mystical

There is a great deal more to religion than mystical experiences. Religions try to provide answers to the mysteries of life, but they are also concerned with enhancing the quality of life. The great religions encourage and promote compassion and loving-kindness.

In the end we shall have to say that there is no solution of an intellectual kind and that it is part of the general mystical paradox that the mystical revelation transcends the intellect.

There are a thousand and one gates leading into the orchard of mystical truth. Every human being has his own gate. We must never make the mistake of wanting to enter the orchard by any gate but our own.

Prayer should be understood, not as a mere mechanical recitation of formulas, but as a mystical elevation, an absorption of consciousness in the contemplation of a principle both permeating and transcending our world.

There is a wonderful, mystical law of nature that the three things we crave most in life--happiness, freedom, and peace of mind--are always attained by giving them to someone else.

The test of real and vigorous thinking, the thinking which ascertains truths instead of dreaming dreams, is successful application to practice. Where that purpose does not exist, to give definiteness, precision, and an intelligible meaning to thought, it generates nothing better than the mystical metaphysics of the Pythagoreans or the Vedas.

The "morphogenic" relationship of eternity to time is not to be thought of as sequential. Moreover, eternity being by definition outside or beyond temporality, transcendent of all categories, whether of virtue or of reason (being and nonbeing, unity and multiplicity, love and justice, forgiveness and wrath), the term and concept "God" is itself but a metaphor of the unknowing mind, connotative, not only beyond itself, but beyond thought... metaphors are equivalent as alternative signs of the high mystical experience of an absorption of mortal appearance in immortal being; for which another historical figure of speech is the "End of the World."

Those who insist that mystical experience is not specifically different from the ordinary life of grace (as such) are certainly right.

The old life was attuned to nature’s rhythm – bound in mystical ties to the sun, moon and stars; to the waving grasses, flowing steams and whispering winds. It is not a question… of the white man “bringing the Indian up to his plan of thought and action.” It is rather a case where the white man had better grasp some of the Indian’s spiritual strength.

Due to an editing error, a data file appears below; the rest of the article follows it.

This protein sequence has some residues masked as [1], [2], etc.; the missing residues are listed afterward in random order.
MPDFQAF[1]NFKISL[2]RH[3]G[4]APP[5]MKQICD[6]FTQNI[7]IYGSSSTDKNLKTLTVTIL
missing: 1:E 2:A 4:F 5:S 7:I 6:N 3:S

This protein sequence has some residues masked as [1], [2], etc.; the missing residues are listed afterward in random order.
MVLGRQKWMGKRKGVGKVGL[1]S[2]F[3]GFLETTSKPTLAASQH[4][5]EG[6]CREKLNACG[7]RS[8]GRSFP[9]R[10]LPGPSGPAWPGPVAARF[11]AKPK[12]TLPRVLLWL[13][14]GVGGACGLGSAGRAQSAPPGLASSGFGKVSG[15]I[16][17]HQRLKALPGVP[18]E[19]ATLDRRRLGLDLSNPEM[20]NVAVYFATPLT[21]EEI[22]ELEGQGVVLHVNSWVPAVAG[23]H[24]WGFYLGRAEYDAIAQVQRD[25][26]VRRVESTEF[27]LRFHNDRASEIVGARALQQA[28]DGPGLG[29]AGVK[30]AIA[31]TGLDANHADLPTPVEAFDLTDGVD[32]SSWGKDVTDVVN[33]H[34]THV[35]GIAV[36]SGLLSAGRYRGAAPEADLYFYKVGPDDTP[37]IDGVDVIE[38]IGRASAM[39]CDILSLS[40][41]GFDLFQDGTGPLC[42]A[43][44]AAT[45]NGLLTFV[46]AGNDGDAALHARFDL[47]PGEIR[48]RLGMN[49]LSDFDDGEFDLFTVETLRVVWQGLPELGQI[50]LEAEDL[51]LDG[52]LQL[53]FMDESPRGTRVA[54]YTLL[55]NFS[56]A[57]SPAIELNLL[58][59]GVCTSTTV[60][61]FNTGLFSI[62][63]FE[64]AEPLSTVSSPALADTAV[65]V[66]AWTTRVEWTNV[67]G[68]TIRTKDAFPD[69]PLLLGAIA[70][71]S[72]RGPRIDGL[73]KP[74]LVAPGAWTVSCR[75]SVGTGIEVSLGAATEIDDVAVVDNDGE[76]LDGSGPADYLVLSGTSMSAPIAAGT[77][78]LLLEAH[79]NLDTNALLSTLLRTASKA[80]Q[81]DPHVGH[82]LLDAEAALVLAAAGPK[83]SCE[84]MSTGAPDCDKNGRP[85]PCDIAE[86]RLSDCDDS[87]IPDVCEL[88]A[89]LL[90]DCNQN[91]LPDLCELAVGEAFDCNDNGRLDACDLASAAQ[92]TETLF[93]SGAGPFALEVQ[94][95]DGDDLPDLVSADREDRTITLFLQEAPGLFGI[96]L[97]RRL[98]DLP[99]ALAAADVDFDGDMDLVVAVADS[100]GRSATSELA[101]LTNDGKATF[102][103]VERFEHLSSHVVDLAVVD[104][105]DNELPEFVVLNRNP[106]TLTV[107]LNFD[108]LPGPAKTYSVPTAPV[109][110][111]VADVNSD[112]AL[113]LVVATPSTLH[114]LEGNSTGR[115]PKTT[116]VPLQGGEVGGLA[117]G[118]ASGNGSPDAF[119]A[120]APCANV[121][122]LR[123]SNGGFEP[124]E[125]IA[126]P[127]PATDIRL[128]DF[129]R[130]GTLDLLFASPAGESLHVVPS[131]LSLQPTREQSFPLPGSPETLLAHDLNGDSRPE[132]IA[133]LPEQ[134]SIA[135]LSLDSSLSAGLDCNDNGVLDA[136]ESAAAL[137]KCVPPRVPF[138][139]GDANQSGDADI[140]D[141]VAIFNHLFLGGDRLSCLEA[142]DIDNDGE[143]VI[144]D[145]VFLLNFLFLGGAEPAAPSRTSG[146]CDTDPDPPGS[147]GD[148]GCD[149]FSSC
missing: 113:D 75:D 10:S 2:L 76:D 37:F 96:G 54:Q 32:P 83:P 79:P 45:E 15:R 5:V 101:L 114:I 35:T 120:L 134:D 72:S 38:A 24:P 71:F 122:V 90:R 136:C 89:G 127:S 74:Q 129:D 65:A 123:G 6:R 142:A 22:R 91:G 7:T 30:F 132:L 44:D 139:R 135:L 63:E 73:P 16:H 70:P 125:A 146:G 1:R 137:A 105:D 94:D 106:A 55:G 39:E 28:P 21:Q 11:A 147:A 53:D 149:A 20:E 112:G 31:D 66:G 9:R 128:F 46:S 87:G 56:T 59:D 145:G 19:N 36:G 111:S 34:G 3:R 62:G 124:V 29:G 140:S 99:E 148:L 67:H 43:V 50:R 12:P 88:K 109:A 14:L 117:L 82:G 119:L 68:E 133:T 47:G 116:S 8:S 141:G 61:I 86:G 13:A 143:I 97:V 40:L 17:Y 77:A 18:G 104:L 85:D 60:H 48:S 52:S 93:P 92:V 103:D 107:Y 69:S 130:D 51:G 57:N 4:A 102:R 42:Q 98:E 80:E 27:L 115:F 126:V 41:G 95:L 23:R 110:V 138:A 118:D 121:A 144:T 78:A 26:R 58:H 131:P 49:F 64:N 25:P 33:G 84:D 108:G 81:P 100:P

The mystical bond of brotherhood makes all men brothers.

There are a thousand and one gates leading into the orchard of mystical truth. Every human being has his own gate. We must never make the mistake of wanting to enter the orchard by any gate but our own.

The multiplicity is only apparent. This is the doctrine of the Upanishads. And not of the Upanishads only. The mystical experience of the union with God regularly leads to this view, unless strong prejudices stand in the way. Multiplicity is only apparent, in truth, there is only one mind... Multiplicity is only apparent, in truth, there is only one mind.

We are guided by three orders of truth: real truth, mystical truth, rational truth.

Religion is not a method, it is a life, a higher and supernatural life, mystical in its root and practical in its fruits; a communion with good, a calm and deep enthusiasm, a love which radiates, a force which acts, a happiness which overflows.

We need another and a wiser and perhaps a more mystical concept of animals. In a world older and more complete than ours they move finished and complete, gifted with extensions of the senses we have lost or never attained, living by voices we shall never hear. They are not brethren, they are not underlings; they are other nations, caught with ourselves in the net of life and time, fellow prisoners of the splendour and travail of the earth.

There is a great deal more to religion than mystical experiences. Religions try to provide answers to the mysteries of life, but they are also concerned with enhancing the quality of life. The great religions encourage and promote compassion and loving-kindness.

Poetic experience is distinct in nature from mystical experience. Because poetry emanates from the free creativity of the spirit, it is from the very start oriented toward expression, and terminates in a word proffered, it wants to speak; whereas mystical because it emanates from the deepest longing of the spirit bent on knowing, tends of itself toward silence and internal fruition. Poetic experience is busy with the created world and the enigmatic and innumerable relations of existents with one another, not with the Principle of Being.

I firmly believe that all human beings have access to extraordinary energies and powers. Judging from accounts of mystical experience, heightened creativity, or exceptional performance by athletes and artists, we harbor a greater life than we know.

It is an eternal truth in the political as well as the mystical body, that “where one member suffers, all the members suffer with it."

Within the scientific skeleton of truth, religious meaning attempts to flourish, often by denying the scientific framework itself — rather like sawing off the branch where you cheerily perch. The disgust is mutual because modern science gleefully denies virtually all the basic tenets of religion in general. According to the typical view of modern science, religion is not much more than a holdover from the childhood of humanity, with about as much reality as, say, Santa Claus. Whether the religious claims are more literal (Moses parting the Red Sea) or more mystical (religion invovlves direct spiritual experience) modern science denies them all, simply because there is no credible empirical evidence for any of them.